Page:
In The Number Ones, I’m reviewing every single #1 single in the history of the Billboard Hot 100, starting with the chart’s beginning, in 1958, and working my way up into the present.
When Carole King became a pop star, it made a certain kind of sense. Together with her then-husband Gerry Goffin, King had been one of the great pop songwriters of the early ’60s. But then she broke up with Goffin, moved out to California, and started making solo records. King clearly knew how to write a pop song, but on records like 1971’s Tapestry, she did something else. She tapped into the wanderlust of the moment, getting into layered relationship dynamics and in-vogue folk-jazz arrangements. She’d become a perfect voice for her time. I don’t love “It’s Too Late,” the song that took King to #1 as an artist, but at least there’s a tangible historical context for it.
But when Neil Sedaka became a pop star again, there was no reason for it. It’s just a thing that happened. Sedaka, like King, had grown up Jewish in Brooklyn. Their histories had been intertwined. They’d dated in high school, and they’d worked together in the Brill Building songwriting factory. But Sedaka started making solo records long before King, and he hit #1 with the quintessential 1962 doo-wop bop “Breaking Up Is Hard To Do.” Like King before him, Sedaka reinvented himself in the ’70s, and adapted to a newly mellow era. But King had changed her songwriting style, finding new room for nuance and adult emotion. Sedaka, by contrast, was still writing simpering love songs, songs with nothing to say. He lucked out because, for whatever reason, people were into that again.
“Breaking Up Is Hard To Do” aside, Sedaka had made a bunch of hits in the early ’60s. That was an accomplishment. Sedaka, a former classical student at Juilliard, wasn’t exactly a molten slab of charisma. He gave off ferocious dork-vibes, but he’d started charting in the late ’50s, when he’d recorded songs that he’d written and various pop artists had turned down. Even after finding stardom, Sedaka kept working behind the scenes, writing songs for people like Connie Francis. But back-room professionals like Sedaka immediately fell out of favor when the Beatles arrived, and Sedaka’s hits dried up quickly. Through the rest of the ’60s, he wrote songs for whomever — the Monkees, the Cyrcle, the 5th Dimension. And by the early ’70s, his records weren’t even getting American releases, though they still seemed to do well enough in the UK, where he made a couple of albums with the members of proggy studio auteurs 10cc backing him up. (10cc’s highest-charting single was 1975’s “I’m Not In Love,” which peaked at #2. It’s an 8.)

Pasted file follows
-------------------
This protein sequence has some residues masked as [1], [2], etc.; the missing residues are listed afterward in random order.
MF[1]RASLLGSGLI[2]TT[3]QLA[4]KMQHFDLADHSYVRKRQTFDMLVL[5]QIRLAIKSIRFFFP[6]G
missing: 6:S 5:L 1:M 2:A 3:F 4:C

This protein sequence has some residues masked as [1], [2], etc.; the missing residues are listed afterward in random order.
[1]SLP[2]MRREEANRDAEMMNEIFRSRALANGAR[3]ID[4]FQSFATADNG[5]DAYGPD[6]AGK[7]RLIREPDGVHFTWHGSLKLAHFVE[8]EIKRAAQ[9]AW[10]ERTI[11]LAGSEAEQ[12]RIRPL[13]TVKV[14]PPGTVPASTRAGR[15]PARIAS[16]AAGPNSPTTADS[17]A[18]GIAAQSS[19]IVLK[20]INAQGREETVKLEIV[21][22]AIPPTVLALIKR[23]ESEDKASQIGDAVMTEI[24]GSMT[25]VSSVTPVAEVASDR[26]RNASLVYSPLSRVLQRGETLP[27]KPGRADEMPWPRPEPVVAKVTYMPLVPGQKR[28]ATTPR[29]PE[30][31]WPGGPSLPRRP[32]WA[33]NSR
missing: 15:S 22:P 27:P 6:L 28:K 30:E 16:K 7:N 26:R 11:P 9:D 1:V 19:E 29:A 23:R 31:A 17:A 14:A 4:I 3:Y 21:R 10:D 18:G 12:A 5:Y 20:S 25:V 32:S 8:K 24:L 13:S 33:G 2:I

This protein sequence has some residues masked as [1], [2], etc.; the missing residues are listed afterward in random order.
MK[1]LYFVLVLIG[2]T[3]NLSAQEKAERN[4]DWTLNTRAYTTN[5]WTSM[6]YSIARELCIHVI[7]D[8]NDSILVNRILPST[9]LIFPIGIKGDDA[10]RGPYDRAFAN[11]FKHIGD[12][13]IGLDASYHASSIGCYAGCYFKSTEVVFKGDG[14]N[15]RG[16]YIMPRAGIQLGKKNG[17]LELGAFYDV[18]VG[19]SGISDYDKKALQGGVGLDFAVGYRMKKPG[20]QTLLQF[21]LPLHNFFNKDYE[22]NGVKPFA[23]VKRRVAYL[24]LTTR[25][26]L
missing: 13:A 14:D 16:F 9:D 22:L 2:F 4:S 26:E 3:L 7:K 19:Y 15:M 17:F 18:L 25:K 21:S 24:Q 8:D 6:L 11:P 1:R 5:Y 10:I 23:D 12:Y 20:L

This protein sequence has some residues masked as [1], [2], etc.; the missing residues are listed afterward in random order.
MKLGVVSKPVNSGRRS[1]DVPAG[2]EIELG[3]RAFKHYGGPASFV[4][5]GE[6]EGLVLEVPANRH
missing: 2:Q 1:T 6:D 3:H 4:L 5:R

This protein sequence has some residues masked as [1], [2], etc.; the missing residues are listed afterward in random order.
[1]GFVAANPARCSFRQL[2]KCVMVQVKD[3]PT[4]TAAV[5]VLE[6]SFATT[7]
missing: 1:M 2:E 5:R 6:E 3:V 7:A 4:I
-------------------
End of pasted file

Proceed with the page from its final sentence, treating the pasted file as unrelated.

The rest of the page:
Sedaka kept an apartment in London, and at a party there, he met Elton John, who’d been a fan. John was starting his Rocket label, and when he learned that Sedaka didn’t have an American record deal, he signed Sedaka. This was a smart business move. After all, the early days of 1975 were defined by defanged covers of ’60s hits: John’s own take on “Lucy In The Sky With Diamonds,” the Carpenters’ version of “Please Mr. Postman.” Sedaka was an actual early-’60s hitmaker who was perfectly happy to not have any fangs at all.
Sedaka recorded “Laughter In The Rain” in Los Angeles, with folk-rocker types like James Taylor’s buddy Danny Kortchmar backing him up. It’s a perfectly sleepy and toothless soft-rock amble. The lyrics are clumsy greeting-card bullshit about a romantic traipse through an afternoon shower: “Oh, I hear laughter in the rain, walking hand in hand with the one I love / Oh, how I love the rainy days and the happy way I feel inside.” Those lyrics had been a result of a literal nap. Phil Cody, Sedaka’s co-writer, wrote the words for the song while he was on a songwriting trip with Sedaka to a house in the Catskills. Sedaka had written the music already. Cody went out for a walk, smoked a joint under a tree, dozed off for a couple of hours, and then wrote the lyrics in five minutes. That gummy-brained indolence really translated to the page.
Sedaka had used his bendable tenor and his falsetto yips to great effect on “Breaking Up Is Hard To Do,” a jumpy and electric song about being bummed. But “Laughter In The Rain” is a sleepy and aimless song about being content, and Sedaka’s voice, while technically impressive, has no character to it. It’s pure background mush, and I have to imagine that a lot of the people who bought the record had no idea this was the “Breaking Up Is Hard To Do” guy. Sedaka surrounds that voice, and his own florid piano with, chintzy backing vocals, bongo-ripples, string-sighs, and a saxophone solo that sounds like the song attempting to will itself into a smooth-jazz stupor. It’s pure goop, almost offensively inoffensive.
“Laughter In The Rain” isn’t nakedly nostalgic, the way previous #1 hits “Lucy In The Sky With Diamonds” and “Please Mr. Postman” had been. It’s worse than that. Nostalgia, at the very least, is an emotion. “Laughter In The Rain” is numb with self-satisfaction. And immediately after its success, Sedaka had a whole string of hits. I regret to report that we’ll hear from him again.
BONUS BEATS: Here’s jazz guitarist Earl Klugh’s somehow-even-smoother 1976 cover of “Laughter In The Rain”:
And here’s Junior M.A.F.I.A.’s 1995 track “Murder Onze,” for which producer Akshunn samples Klugh’s version of “Laughter In The Rain”: